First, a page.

Somewhere along the way, techno got skinny. These things change with fashion—I can remember just a few years ago (OK, maybe five or six) when the best techno was fat and sassy. We’re talking stuff like Plastikman’s Consumed and Luke Slater’s Wireless, albums full of music that pushed itself out of your speakers with the kind of propulsive impact that can crush skulls.
Things were lush, then they got small. Labels like Kompakt rose to prominence with house that sounded like it had gone on some sort of Slim-Fast diet. The full, elaborate sound of the mid-to-late-‘90s was slowly transformed into something increasingly intricate and almost delicate. The traditional sounds that compose house and techno were altered in fundamental ways. Kick drums, hi-hats and rim shots were morphed to reduce their attack and sustain, turning full sounds into something skeletal, and more obviously artificial. The new “microhouse” (a term coined by Philip Sherburne in 2001) sounds like nothing so much as house and techno music dismembered, with only the absolute bare bones remaining to create an impression. Although the genre lacks a great deal in the way of power, it possesses significant subtlety in its ability to create complex percussive effects and elaborately arpeggiated melodic movements. Artists like Mathew Dear and John Tejada have used the new form as a platform for some surprisingly emotive work. Plastikman himself, Richie Hawtin, is responsible for perhaps the most important microhouse record ever made, in the form of his cut-and-splice masterpiece DE9: Closer to the Edit. (Of course, Hawtin’s early Plastikman material, as well as much of his Plus 8 output, ably foreshadowed the current minimal house renaissance.)
Riley Reinhold’s Traumschallplatten (literally, “dream sound plates”) is dedicated to distributing the best of an international array of techno producers working primarily in the microhouse genre. Elektronische Musik - Interkontinental 4 presents a fine cross-section of the genre as well as a heartening example of pan-European unity.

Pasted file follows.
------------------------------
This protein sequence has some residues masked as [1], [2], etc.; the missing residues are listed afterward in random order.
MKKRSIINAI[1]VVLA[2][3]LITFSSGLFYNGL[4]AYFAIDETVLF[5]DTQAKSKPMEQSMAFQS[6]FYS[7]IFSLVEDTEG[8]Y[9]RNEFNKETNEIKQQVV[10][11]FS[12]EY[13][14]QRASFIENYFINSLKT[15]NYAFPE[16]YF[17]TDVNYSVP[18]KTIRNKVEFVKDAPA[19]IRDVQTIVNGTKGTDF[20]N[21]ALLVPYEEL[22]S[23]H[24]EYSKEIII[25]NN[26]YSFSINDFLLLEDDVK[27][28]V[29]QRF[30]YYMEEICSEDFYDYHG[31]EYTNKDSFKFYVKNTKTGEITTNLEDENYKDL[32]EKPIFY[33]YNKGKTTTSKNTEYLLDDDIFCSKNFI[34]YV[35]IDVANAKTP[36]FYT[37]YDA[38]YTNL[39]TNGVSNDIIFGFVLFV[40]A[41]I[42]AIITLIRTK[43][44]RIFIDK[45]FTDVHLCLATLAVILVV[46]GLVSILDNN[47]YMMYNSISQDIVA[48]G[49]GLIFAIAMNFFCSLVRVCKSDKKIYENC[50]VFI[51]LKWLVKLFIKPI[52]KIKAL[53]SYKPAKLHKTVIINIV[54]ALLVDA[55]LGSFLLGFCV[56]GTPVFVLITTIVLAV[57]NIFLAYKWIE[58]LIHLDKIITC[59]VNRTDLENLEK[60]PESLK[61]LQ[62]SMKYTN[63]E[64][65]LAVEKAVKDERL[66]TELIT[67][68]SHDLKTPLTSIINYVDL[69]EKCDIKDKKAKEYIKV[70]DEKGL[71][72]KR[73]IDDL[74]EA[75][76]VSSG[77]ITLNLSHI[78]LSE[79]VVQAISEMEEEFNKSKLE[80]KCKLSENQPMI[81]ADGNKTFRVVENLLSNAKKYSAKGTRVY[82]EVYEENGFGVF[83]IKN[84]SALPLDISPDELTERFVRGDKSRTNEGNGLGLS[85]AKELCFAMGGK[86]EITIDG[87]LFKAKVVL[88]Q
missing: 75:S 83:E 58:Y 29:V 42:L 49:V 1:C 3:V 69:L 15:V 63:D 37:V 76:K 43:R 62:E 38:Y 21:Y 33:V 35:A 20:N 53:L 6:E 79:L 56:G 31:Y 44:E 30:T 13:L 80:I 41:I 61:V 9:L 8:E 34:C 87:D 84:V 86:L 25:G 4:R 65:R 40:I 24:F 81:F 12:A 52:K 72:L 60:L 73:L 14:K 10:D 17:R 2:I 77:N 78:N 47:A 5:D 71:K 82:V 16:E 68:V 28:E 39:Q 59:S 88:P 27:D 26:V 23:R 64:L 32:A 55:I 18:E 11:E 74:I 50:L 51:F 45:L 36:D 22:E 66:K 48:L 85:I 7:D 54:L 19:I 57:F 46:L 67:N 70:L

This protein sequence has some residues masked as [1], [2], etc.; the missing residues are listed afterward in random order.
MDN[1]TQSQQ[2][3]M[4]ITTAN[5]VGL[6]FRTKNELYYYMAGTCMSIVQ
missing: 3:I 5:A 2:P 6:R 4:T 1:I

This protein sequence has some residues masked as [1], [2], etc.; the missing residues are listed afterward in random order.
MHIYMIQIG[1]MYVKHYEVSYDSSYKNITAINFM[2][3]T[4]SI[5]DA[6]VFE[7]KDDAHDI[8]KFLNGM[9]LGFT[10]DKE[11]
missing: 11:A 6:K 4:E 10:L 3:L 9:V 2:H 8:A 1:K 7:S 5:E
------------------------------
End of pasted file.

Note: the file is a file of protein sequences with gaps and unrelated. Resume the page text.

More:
The artists on this disc range from across the European Union and even Canada (a country which is definitely closer in spirit to its European cousins than its boisterous southern neighbor). Italy, Poland, England and Portugal are represented, in addition to Reinhold’s own Germany, which provides the bulk of artists. Interestingly, there do not seem to be any sort of geographic divisions in the music, at least based on this (admittedly scanty) selection. Considering the fact that the music has few vocal elements (usually only brief samples or snippets, if anything), a track from Portugal (Zentex’s “Napa”) can be put next to a track from Poland (Off Pop’s “Grammaphon”) with little or no disharmony. Inside Europe it would be difficult to get any further apart, both geographically and culturally, than Poland and Portugal, and yet these nations’ house music producers have found a common language for mutual appreciation.
Once you get used to the basic idiom, there are wide variables in execution. Adam Kroll’s “Aeugler” has a pleasingly fat bass drum under a conventional glitchy melody line. Nathan Fake’s “Dinamo” is positively epic, an eleven-minute-long exercise in acid-drenched glitch that builds slowly from a fog of shuffling static into a massive psychedelic storm. Reinhold himself makes an appearance, alongside Steve Barnes, with “Murder in the Clouds”, which sounds like a pencil eraser being tapped against a turntable stylus, albeit in a much more funky manner. Acut’s “Morgenmuffel” manages something a bit more moody, channeling the Art of Noise’s “Moments in Love” to good effect.
Although it may not seem like it from here in the good old U.S. of A., house music has come as close as anything—including rock and hip-hop—to creating a kind of universal music. The ease with which specific idioms and ideas in the house music vernacular can cross cultural and linguistic barriers is a satisfying testimonial to the enduring power of a pulsating 4/4 beat. That the latest permutation to sweep the globe just happens to be startlingly minimal is no real surprise—I’m sure the wire-rimmed fashionistas who rule the techno world will be on to a totally different bass drum sound in another five years. Which is a good thing.